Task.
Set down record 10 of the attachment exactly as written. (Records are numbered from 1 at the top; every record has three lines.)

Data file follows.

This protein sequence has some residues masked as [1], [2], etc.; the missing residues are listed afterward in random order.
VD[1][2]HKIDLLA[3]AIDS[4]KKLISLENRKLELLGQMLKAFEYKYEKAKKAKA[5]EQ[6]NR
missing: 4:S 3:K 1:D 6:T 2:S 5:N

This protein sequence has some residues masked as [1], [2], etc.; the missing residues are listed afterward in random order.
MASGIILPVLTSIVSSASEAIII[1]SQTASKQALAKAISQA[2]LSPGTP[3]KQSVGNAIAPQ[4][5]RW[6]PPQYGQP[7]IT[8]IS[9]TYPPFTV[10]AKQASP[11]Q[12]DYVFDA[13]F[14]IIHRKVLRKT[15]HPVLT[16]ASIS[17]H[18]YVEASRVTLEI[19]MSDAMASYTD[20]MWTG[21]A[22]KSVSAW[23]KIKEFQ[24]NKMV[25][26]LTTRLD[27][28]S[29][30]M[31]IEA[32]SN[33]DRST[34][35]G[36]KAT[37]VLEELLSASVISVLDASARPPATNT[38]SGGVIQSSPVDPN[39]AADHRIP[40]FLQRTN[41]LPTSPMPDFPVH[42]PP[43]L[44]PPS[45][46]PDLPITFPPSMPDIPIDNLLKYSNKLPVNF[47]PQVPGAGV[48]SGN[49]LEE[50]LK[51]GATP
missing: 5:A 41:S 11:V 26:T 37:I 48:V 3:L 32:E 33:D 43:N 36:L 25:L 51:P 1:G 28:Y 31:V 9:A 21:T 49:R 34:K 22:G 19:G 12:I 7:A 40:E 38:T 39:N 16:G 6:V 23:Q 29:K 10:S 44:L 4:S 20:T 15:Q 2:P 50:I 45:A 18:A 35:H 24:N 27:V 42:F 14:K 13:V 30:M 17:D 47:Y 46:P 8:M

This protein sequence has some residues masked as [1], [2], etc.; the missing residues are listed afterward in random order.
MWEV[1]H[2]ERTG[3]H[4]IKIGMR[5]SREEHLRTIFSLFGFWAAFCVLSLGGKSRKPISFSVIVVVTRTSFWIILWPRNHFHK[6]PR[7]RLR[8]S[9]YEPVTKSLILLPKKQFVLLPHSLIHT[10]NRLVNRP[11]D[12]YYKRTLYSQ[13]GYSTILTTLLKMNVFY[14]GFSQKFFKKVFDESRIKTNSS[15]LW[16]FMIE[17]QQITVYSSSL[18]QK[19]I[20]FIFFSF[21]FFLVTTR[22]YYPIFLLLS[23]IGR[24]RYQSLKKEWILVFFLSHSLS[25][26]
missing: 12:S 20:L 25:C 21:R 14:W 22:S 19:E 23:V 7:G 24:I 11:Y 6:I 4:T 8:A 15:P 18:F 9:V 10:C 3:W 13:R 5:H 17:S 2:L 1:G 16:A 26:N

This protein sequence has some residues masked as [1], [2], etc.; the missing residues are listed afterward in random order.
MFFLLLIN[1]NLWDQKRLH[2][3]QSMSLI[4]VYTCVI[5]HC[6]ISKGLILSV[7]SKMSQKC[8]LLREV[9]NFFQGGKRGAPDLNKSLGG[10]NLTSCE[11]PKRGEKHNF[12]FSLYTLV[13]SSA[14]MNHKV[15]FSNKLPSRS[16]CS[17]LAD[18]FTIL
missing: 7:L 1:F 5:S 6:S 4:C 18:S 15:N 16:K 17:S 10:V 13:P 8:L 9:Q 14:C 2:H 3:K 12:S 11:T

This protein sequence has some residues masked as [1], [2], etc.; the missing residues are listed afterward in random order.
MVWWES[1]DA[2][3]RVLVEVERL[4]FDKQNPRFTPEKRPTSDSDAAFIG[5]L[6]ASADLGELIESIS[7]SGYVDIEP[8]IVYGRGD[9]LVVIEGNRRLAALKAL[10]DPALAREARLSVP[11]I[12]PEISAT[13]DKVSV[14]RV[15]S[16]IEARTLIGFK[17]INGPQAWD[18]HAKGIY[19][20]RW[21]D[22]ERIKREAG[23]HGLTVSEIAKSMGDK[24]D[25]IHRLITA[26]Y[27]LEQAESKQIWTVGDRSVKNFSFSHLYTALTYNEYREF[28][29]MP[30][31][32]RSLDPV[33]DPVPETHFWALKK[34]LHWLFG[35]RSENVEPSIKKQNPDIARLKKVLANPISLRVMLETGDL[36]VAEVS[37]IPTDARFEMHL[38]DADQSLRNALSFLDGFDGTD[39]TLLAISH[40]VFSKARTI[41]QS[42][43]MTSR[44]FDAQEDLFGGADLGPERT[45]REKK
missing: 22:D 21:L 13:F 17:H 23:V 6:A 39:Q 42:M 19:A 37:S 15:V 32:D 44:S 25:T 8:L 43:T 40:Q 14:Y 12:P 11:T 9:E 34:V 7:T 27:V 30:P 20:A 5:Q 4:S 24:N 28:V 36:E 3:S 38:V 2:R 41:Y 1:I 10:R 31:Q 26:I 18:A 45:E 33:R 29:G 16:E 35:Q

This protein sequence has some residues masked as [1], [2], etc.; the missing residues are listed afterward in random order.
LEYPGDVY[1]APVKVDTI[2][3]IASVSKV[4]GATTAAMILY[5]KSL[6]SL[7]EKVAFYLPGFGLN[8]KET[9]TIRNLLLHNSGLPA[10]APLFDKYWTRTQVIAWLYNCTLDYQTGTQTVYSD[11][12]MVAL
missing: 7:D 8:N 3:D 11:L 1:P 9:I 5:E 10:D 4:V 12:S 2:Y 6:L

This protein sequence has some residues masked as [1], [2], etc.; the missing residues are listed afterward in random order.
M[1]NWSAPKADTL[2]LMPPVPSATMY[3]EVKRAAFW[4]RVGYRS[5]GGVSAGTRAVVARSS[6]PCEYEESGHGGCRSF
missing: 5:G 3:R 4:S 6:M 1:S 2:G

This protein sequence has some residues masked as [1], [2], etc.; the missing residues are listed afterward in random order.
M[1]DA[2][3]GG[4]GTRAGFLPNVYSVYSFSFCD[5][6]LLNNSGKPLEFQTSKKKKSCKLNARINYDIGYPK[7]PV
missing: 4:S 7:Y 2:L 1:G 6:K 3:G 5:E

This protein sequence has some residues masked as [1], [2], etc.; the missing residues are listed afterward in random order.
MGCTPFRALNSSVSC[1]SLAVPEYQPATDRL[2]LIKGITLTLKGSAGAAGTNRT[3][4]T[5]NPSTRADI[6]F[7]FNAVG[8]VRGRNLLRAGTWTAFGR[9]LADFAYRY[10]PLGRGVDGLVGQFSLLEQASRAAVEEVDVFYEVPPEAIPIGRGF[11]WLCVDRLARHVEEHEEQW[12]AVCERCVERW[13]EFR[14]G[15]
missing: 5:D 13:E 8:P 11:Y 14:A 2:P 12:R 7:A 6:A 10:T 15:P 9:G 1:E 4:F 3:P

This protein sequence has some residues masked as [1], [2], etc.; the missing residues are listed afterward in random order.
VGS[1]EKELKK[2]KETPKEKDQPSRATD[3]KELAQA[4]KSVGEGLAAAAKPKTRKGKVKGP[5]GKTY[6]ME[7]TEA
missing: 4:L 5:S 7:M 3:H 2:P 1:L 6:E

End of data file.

This protein sequence has some residues masked as [1], [2], etc.; the missing residues are listed afterward in random order.
VGS[1]EKELKK[2]KETPKEKDQPSRATD[3]KELAQA[4]KSVGEGLAAAAKPKTRKGKVKGP[5]GKTY[6]ME[7]TEA
missing: 4:L 5:S 7:M 3:H 2:P 1:L 6:E